Karam is adept at identifying the moral struggles that have left this family battered and bruised, but his curious reluctance to resolve the issues he raises takes a good bit of the sting out of their suffering.

Popular on Variety

Sons of the Prophet

Laura Pels Theater; 409 seats; $81 tops

Production: A presentation of the Roundabout Theater Company, in association with the Huntington Theater Company, Boston, of a play in one act by Stephen Karam. Directed by Peter DuBois.

Creative: Sets, Anna Louizos; costumes, Bobby Frederick Tilley, II; lighting, Japhy Weideman; sound, M.L. Dogg; production stage manager, Leslie Sears. Opened Oct. 20, 2011. Reviewed Oct. 13. Running time: ONE HOUR, 45 MIN.

Cast: Joseph - Santino Fontana Gloria - Joanna Gleason Charles - Chris Perfetti Bill - Yusef Bulos Timothy - Charles Socarides Vin - Jonathan Louis DentWith: Dee Nelson and Lizbeth Mackay

More Legit

  • Jonathan Groff

    Listen: Jonathan Groff Knows He's a Spitter

    If you’ve seen “Little Shop of Horrors” — the starry revival headlined by Jonathan Groff in a small Off Broadway theater — you probably noticed that Groff spits a lot when he speaks onstage. He’ll be the first to tell you that he’s been a spitter as long as he can remember, but “Little Shop” [...]

  • Key Largo

    L.A. Theater Review: Andy Garcia in 'Key Largo'

    Would “Casablanca” make a good play? Guess what: It was first produced on stage as “Everybody Comes to Rick’s.” How about “Key Largo,” the black-and-white Bogie-and-Bacall vehicle in which a handful of misfits find themselves trapped in a South Florida hotel while a hurricane rages outside? In fact, the 1948 John Huston film was adapted [...]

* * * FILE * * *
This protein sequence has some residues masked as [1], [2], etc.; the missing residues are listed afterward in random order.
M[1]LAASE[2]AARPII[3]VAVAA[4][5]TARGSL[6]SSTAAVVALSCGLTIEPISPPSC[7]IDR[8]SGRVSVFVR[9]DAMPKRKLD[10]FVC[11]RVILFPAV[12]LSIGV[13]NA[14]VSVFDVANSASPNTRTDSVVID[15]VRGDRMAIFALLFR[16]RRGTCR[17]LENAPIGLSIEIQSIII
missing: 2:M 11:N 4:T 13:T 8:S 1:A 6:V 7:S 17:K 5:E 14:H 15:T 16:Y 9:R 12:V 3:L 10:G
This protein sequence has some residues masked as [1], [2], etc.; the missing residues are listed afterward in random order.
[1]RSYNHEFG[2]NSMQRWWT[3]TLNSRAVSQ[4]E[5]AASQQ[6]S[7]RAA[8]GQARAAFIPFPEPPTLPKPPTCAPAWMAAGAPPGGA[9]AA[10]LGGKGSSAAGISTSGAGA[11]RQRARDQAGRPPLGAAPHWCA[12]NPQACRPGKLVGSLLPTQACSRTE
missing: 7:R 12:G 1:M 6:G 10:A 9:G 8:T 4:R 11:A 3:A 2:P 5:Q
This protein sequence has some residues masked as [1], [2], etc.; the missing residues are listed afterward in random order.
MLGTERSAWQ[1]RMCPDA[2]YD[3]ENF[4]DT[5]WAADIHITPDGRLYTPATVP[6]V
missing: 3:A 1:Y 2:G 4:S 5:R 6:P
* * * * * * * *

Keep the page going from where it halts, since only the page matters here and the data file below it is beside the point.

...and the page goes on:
• Sophia Anne Caruso and Alex Brightman'Beetlejuice'

    How 'Beetlejuice: The Musical' Became a Broadway Turnaround Story

    Christopher Kuczewski is what you’d call a Netherling. It’s a reference to the netherworld inhabitants who populate “Beetlejuice: The Musical,” the off-beat adaptation of the 1988 hit film that’s becoming an unlikely Broadway turnaround story. And that designation, which has been given to superfans of the show, goes a long way towards explaining how a [...]

  • Lena Waithe'The Inheritance' Broadway play opening,

    Lena Waithe, Anderson Cooper Attend Broadway Opening of 'The Inheritance'

    “The Inheritance” pulls viewers in many directions — toward pain and hope, trauma and healing. It’s what brought stars like Andy Cohen, Anderson Cooper, Sarah Jessica Parker, Matthew Broderick and Lena Waithe to Broadway on Sunday — a chance to heal, to remember and grieve. Also in attendance for the premiere at the Barrymore Theater [...]

  • Touching the Void review

    West End Review: 'Touching the Void'

    It shouldn’t work. Attempting to make effective theatre out of scaling a mountain, facing disaster thousands of feet up in the freezing cold and enduring a drawn-out facedown with death is surely a preposterous idea. Yet that is exactly what playwright David Grieg and director Tom Morris and his ideally meshed creative team have done. [...]

  • Hangmen review play

    Martin McDonagh’s 'Hangmen' Coming to Broadway in 2020

    Martin McDonagh’s “Hangmen” will debut on Broadway this spring, the latest in a line of West End transfers to the Great White Way this year. The play, which focuses on the second-best executioner in Britain dealing with his government’s decision to abolish his favorite form of doing away with prisoners, will begin performances on Feb. [...]

  • The Inheritance review

    Broadway Review: 'The Inheritance'

    The real hero of “The Inheritance,” Matthew Lopez’s thoughtful, moving and painfully funny play, is E.M. Forster, the celebrated English author of “Howards End,” “A Room with a View,” “A Passage to India,” and “Maurice,” that last a gay-themed novel published after his death in 1970. It’s quite the literary thrill to find the great [...]

More From Our Brands

Access exclusive content